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Published by Communications and Public Affairs (519) 824-4120, Ext. 56982 or 53338

News Release

June 25, 2003

U of G profs win top book prize

Two University of Guelph professors have been awarded the top annual Canadian Sociology and Anthropology Association (CSAA) book prize for their look at the effects of contemporary corporate strategies such as plant closures and downsizing on manufacturing-dependent rural communities in Canada.

Co-authors Tony Winson and Belinda Leach of the department of sociology and anthropology received the 2003 John Porter Memorial Book Prize for Contingent Labour, Disrupted Lives: Labour and Community in the New Rural Economy.

The prize was created in 1980 by the CSAA in memory of sociologist John Porter to recognize work contributing to the advancement of sociological or anthropological knowledge of Canada. Porter, who died in 1979, was concerned with the equality of opportunity and the exercise of power by elites in society. His major work, The Vertical Mosaic: An Analysis of Social Class and Power in Canada, challenged the image that Canada was a classless society with no barriers to opportunity.

"The name of John Porter was of such historical significance for the establishment of the social sciences in Canada, and it is a great privilege to be associated with the prize established to honour his memory," said Winson.

Added Leach: "This award is important to me because our colleagues have recognized this area of work, specifically on rural Canada, to be important. It's also an honour to be associated with Porter tradition, along with earlier recipients of the prize, such as Dorothy Smith."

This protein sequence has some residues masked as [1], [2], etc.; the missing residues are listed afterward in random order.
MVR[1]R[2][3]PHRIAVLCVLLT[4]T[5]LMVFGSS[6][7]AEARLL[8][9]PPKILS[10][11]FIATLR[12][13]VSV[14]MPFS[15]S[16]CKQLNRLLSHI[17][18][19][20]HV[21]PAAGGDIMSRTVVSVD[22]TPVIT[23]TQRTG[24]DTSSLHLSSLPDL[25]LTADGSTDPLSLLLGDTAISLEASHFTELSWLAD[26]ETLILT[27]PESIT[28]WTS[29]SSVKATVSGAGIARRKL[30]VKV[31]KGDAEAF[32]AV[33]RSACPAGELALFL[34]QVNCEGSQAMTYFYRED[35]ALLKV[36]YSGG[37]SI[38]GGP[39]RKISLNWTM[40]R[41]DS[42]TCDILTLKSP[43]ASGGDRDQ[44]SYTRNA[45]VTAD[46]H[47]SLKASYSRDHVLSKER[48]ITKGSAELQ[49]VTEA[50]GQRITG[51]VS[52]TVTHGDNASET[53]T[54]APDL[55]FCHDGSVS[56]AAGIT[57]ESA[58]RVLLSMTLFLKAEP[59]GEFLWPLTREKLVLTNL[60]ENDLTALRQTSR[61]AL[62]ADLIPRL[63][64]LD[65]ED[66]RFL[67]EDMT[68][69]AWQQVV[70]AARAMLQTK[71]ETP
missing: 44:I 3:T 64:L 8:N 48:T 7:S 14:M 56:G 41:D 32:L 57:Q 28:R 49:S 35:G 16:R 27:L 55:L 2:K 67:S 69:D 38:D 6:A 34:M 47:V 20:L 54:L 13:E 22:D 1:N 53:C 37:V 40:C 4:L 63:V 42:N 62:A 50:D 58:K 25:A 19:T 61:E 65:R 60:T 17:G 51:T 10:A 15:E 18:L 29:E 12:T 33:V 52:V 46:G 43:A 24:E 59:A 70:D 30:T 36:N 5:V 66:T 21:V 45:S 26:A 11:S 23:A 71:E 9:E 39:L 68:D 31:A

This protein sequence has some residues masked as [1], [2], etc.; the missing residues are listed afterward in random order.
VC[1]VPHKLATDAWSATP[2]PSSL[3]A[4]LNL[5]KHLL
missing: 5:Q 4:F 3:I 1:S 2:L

Winson and Leach will present the John Porter Award Lecture in June 2004 at the annual meeting of the CSAA in Winnipeg.

In Contingent Labour, Disrupted Lives, the authors argue that the new rural economy involves a fundamental shift in the stability and security of people's lives and forces them to rebuild their lives in the new economic terrain.

Their research is based on studies of five rural manufacturing towns in Ontario hit by plant shutdowns and downsizing, and the effects of layoffs and what Winson and Leach call "contingent labour" on workers and the community. They supplemented the case studies with data collected from other small (population 3,000 to 7,000) manufacturing-dependent communities around southern Ontario.

Winson and Leach explore the communities of Elora and Harriston, both affected by the closure of Canada Packers plants, and Mount Forest, which saw a Westinghouse plant shut down. They also examine Arnprior in eastern Ontario, where Weavexx closed a weaving mill, then looked at the effects of downsizing a paper mill in Iroquois Falls in northern Ontario.

Along with former graduate student Sandra Watson, they made repeated visits to each town to interview numerous employers, employees, municipal officials and social agencies.

"Like Porter's The Vertical Mosaic, Winson and Leach's volume addresses major issues of social inequality and power distribution in Canada," said James Curtis, chair of the CSAA John Porter Memorial Book Prize Committee. Contingent Labour, Disrupted Lives "is broad and sweeping in research approach, squarely embedded in the theoretical literature, insightful, well-written and accessible, and offers important policy suggestions," he said.

For media questions, contact Communications and Public Affairs: Lori Bona Hunt, (519) 824-4120, Ext. 53338, or Rachelle Cooper, (519) 824-4120, Ext. 56982.

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